Hotel Near Canyonlands National Park
45 Miles, 50 Mins Drive
Visitors can explore Canyonlands by foot, car, horseback, mountain bike, or 4-wheel drive vehicles (permits are required in some cases, particularly with backcountry areas or when exploring with off-road bikes and UTV’s).
The Colorado and Green rivers divide the park into three distinct areas not connected by roads: Island in the Sky, the Needles, and the Maze. The Island in the Sky area offers sweeping vistas over the lower two districts, the Needles and the Maze, which are more rugged backcountry districts that offer excellent hiking and biking opportunities.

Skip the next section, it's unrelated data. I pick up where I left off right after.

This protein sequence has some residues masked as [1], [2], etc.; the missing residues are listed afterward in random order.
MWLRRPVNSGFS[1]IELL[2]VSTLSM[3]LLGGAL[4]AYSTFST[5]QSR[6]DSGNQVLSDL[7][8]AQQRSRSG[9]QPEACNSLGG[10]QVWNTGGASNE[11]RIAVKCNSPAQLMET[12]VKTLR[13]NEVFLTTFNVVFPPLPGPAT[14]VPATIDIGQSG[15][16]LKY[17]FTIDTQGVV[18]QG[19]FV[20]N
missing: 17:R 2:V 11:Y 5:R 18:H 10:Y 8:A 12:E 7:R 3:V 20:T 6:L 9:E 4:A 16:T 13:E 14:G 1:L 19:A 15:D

The history of the geologic forces that created Canyonlands is a tale of millions of years of erosion. First, starting out at an elevation near sea level, was the formation of the sedimentary rock that the current region is comprised of. Most of the sediment came from distant mountains, as far east as the Appalachians, and the somewhat closer Rocky Mountains. Over eons, wind and water carried rock material into southeastern Utah to create deposits that eventually became distinct layers of sediments, a veritable layer cake that over time, became hidden underground.